The State admits: Illegal construction for Arabs was whitewashed– but policy has changed
In the course of a High Court of Justice hearing on Regavim’s petition against the illegal Arab city growing in the Judean Desert, the State’s attorney admitted that in the past Arabs had been allowed to build without permits or planning approval.
On 20 November 2018, Israel’s High Court of Justice heard Regavim’s petition regarding an illegal Arab city growing on the grounds of IDF Training Range 917. The city, made up of 1,700 illegal structures – homes, schools, clinics, mosques – covers tens of thousands of dunams. The infrastructure that supports it all is spread over dozens of kilometers, thanks to generous funding provided by the European Union, the United Arab Emirates, Abu Dhabi, and other foreign interests.
The bottom line: A new Arab city has been born in an area of critical strategic importance, creating a contiguous Arab pale of settlement that stretches from the Arad Valley through Har Hebron and eastern Gush Etzion.
In the 1980s, a few Bedouin families lived in temporary structures that dotted the landscape of IDF Training Ground 917. Without any legal foundation or precedent, the Civil Administration demarcated a number of clusters and declared them”no go zones:” No law enforcement steps would be taken against structures within these areas, despite the fact that they had no building permits or municipal plans as required by law.
As if this weren’t bad enough, Regavim has documented more than 500 additional illegal structures built outside of these demarcated zones in the last few years – structures that “connect the dots” between the original clusters and create an uninterrupted band of Arab territory that stretches from the Arad Valley through Har Hebron and eastern Gush Etzion.
The State’s representative admitted in court that the “arrangements” that had been in force, which allowed illegal construction to continue unhindered, “constitute an historic reality, but do not reflect the government’s current policy regarding illegal construction. Nonetheless, because of the ‘seniority’ of the structures in question, the State contends that construction and regulation should be allowed to proceed.” Despite the irrefutable evidence presented by Regavim to the contrary, the State’s attorney argued that the Civil Administration is carrying out law enforcement procedures “according to its priorities,” outside of the demarcated non-enforcement zones.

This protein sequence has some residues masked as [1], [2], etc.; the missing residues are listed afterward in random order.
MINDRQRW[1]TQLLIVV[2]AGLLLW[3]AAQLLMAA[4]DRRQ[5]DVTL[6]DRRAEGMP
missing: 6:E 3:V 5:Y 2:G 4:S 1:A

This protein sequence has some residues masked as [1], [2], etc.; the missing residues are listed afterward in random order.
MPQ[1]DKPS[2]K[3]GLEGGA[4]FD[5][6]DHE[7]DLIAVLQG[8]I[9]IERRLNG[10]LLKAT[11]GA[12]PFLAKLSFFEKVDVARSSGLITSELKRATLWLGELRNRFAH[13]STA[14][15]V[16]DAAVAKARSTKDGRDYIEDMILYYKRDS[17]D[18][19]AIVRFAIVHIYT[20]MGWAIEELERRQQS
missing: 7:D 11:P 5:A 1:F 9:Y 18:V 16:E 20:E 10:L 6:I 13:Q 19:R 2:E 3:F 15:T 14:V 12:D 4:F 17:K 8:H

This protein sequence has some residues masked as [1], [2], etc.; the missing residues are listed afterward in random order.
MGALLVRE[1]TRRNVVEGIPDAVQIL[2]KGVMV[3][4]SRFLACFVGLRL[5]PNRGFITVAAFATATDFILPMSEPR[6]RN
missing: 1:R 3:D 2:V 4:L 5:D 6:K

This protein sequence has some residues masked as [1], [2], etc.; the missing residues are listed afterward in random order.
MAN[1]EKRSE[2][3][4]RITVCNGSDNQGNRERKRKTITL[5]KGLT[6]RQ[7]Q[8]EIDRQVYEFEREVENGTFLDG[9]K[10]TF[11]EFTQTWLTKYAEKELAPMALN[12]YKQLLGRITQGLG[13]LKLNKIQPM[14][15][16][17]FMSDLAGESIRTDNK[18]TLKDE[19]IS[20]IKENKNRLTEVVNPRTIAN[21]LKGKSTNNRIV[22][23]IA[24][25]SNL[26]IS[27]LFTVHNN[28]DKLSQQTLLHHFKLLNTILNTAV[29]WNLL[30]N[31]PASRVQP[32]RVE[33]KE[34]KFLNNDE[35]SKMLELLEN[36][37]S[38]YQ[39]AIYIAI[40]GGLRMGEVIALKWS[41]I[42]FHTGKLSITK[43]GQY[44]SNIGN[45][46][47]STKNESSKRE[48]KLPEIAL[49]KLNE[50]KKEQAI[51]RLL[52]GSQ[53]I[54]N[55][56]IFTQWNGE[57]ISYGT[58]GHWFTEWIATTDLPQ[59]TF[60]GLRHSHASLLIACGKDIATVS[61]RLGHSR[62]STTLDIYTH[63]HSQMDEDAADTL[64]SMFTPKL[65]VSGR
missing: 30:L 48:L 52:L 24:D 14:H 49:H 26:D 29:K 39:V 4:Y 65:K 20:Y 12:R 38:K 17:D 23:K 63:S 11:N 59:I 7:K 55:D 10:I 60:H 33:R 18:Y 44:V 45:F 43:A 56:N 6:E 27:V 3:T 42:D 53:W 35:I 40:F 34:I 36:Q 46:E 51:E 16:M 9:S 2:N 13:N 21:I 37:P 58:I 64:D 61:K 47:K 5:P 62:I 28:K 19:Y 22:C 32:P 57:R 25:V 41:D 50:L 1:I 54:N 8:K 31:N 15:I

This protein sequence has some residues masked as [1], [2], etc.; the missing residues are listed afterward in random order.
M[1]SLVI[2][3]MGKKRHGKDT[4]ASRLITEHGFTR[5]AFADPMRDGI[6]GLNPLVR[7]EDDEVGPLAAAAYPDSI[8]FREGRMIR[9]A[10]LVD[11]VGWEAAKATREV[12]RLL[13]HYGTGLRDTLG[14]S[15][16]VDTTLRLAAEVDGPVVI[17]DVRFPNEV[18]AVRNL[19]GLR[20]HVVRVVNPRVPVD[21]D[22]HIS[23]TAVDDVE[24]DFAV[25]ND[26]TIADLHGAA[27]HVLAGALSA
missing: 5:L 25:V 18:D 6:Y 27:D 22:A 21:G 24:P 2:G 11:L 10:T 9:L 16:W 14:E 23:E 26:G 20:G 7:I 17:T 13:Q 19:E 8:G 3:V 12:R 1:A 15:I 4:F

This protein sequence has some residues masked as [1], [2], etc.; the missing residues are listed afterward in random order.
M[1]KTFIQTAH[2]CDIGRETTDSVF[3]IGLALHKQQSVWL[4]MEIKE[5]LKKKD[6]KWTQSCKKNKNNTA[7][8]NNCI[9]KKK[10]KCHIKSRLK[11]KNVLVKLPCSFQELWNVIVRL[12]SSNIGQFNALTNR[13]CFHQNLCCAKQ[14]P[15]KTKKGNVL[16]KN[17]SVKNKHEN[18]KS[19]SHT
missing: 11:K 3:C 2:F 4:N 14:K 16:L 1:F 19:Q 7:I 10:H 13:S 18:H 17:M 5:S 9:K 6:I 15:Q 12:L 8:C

Questions without answers:
“The State decided in the past that there is no law within these clusters – but even outside of their boundaries there is absolutely no enforcement activity,” said Attorney Avi Segal of Regavim. “At issue is an increase of hundreds if not thousands of percentage points in the rate of illegal construction. The State should be required to explain by what authority it allowed this chaos to begin in the first place. Now, the government sends its attorney to court to announce that someone has been hired to formulate a plan – but he is unable to say who this “someone” is, when this plan will be implemented, or where it will be implemented. The State has not demonstrated that any concrete steps toward cleaning up this mess have been taken. Whereas the court handed down very strict timetables for resolving the matter of a few paltry meters in structures that were built without permits elsewhere, in this case we are talking about 1700 illegal structures – and counting.”
The hearing, in a nutshell:
At the hearing, Chief Justice Hayut reprimanded the State’s attorney, who had stated over a year ago that “progress” had been made – but since then, has not produced a time-frame or operational plans. “The regulation team that is eventually chosen through the tender process now underway will be tasked with planning in any number of locations. What are the specific timetables regarding this particular area? How is it possible that the State does not have a plan of action?”
On the other hand, the Chief Justice required Regavim to add additional respondents to the petition: “There is no argument that many hundreds of illegal structures are involved,” said Chief Justice Hayut. “Residents of these illegal structures must be included as respondents to Regavim’s petition.” Attorney Segal explained that the residents have managed to avoid being served with papers, which were posted on the illegal structures instead. Furthermore, Regavim’s earlier attempts to serve residents with papers, as the court has required, were met with threats of physical violence.
In one month, the court will reconvene to consider the State’s plans for regulation and law enforcement, and Regavim will be there to continue the fight to protect Israel’s land resources.